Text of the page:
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WWI

The Central Powers (orange) fought against the Triple Entente and their allies (blue).

World War I was a global human conflict taking place from July 28, 1914, to November 11, 1918. It was fought between the Central Powers, consisting of Germany, Austria-Hungary, and the Ottoman Empire, and the Allied Powers, consisting of France, the United Kingdom, Russia until 1917, and the United States after 1917.

HistoryEdit

Beginning Edit

On June 28, 1914, Archduke Franz Ferdinand, the heir to the Austro-Hungarian throne, was assassinated in Sarajevo by Gavrilo Princip, a Serbian nationalist and member of the Black Hand terrorist organization. Austria-Hungary immediately demanded heavy concessions from Serbia, and upon their refusal, declared war on July 28. Germany, under Kaiser Wilhelm II, and the Ottoman Empire entered the war on Austria-Hungary's side. Russia, under Tsar Nicholas II, took up Serbia's cause. France and the United Kingdom joined the war on Russia's side.

Western frontEdit

Following the Schlieffen Plan, Germany launched a quick offensive through neutral Belgium and into northern France, hoping to knock them out quickly so they could direct their full attention to Russia. Before the Germans could reach Paris, the British Expeditionary Force, 75,000 men strong, met them in combat in the First Battle of the Marne. The German attack was blunted, and the Western front settled into a bloody stalemate.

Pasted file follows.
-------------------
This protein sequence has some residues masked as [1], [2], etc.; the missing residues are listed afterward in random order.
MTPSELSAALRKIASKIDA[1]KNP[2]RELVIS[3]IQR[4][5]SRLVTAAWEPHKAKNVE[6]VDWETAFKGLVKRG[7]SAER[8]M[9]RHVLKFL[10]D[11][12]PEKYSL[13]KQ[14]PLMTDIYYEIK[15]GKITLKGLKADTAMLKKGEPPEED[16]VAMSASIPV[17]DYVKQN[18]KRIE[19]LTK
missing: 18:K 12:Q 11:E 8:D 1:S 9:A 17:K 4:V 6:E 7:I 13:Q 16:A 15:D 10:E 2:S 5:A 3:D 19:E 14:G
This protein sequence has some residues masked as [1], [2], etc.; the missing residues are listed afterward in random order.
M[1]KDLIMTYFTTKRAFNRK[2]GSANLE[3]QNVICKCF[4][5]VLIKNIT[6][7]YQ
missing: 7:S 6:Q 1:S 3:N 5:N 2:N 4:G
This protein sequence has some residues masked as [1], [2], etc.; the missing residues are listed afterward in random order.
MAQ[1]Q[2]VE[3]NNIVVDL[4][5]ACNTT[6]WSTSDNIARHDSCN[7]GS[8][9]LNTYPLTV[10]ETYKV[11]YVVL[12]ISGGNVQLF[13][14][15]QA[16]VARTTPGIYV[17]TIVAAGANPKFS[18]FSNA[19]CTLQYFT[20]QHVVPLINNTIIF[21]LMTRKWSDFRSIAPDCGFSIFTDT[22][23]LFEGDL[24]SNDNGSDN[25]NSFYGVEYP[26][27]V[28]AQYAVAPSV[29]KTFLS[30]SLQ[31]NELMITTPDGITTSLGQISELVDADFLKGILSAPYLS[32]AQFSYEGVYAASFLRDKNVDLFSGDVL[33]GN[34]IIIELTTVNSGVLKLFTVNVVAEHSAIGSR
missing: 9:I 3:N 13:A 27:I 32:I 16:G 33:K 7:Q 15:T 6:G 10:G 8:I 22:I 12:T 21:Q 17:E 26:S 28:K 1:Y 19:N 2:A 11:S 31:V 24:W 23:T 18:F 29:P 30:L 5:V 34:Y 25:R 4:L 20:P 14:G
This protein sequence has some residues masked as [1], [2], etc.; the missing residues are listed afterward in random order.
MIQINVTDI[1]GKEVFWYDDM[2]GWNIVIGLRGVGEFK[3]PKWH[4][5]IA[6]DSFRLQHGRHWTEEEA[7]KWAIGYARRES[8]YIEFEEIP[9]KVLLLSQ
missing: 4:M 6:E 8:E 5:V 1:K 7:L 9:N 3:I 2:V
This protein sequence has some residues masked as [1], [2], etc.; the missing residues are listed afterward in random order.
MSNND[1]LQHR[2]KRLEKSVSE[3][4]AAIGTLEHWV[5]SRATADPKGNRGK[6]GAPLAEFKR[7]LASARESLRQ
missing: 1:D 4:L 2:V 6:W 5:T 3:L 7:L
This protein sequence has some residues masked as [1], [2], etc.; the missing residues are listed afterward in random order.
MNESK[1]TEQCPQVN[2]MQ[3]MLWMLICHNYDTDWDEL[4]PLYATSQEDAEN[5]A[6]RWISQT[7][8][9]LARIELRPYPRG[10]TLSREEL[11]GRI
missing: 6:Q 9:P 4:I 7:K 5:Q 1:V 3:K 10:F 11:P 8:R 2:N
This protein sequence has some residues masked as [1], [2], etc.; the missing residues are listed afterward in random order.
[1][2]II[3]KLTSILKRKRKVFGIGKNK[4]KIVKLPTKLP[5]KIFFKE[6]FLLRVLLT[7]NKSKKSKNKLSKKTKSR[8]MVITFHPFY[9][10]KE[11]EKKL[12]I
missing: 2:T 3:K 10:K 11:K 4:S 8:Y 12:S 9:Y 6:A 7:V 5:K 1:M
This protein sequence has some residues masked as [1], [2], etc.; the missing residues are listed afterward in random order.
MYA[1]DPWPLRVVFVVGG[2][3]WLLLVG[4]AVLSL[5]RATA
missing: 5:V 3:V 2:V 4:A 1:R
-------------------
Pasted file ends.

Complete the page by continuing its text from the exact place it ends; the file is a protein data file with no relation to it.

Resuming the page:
In the fall of 1914, each side dug extensive trench systems to protect against artillery bombardment. On Christmas Eve, an informal truce was agreed upon by the soldiers, and Christmas Day was spent trading cigars, caroling, and in one case playing a match of association football.

The truce did not last, and 1915 marked the first use of poison gas in warfare, by the Germans in the Battle of Ypres. Poison gas was quickly adopted by the Allies as well.

In 1916, the Battle of Verdun and the Battle of the Somme occurred nearly simultaneously. Both battles cost nearly half a million lives, and accomplished very little. The Western front sank into the same routine of endless artillery barrages, futile charges into no-man's land, and relentless machine gun.

In 1917, the United States entered the war, and began pouring troops into northern France. They helped defeat the German spring offensive, and began pushing back the Germans into their own territory.

By 1918, the Allies had reached the Hindenburg Line, Germany's primary line of defense. Although this held them back for a while, it was soon breached, and under the combined pressure of an Allied onslaught, a naval mutiny, and widespread insurrections, Germany surrendered on November 11, 1918.

Eastern frontEdit

At the beginning of the war in 1914, Russia launched an offensive in two directions: one against Austria-Hungary in Galicia, the other against Germany towards Krakow. The Galician offensive was a resounding success and the Russians had occupied it within months.

The offensive towards Krakow resulted in the Battle of Tannenberg, which was a blow to the Russian momentum, but ultimately fairly unimportant. Germany felt extremely threatened and transferred the bulk of its forces from the Western Front to the east. The German Army managed to make only small gains, but the ultimate goal of halting the Russian advance was achieved. 1915 saw the Germans push fighting away from Germany and closer to the Vistula River in Lithuania, although Austria-Hungary had begun to collapse and failed to contribute much to the war effort.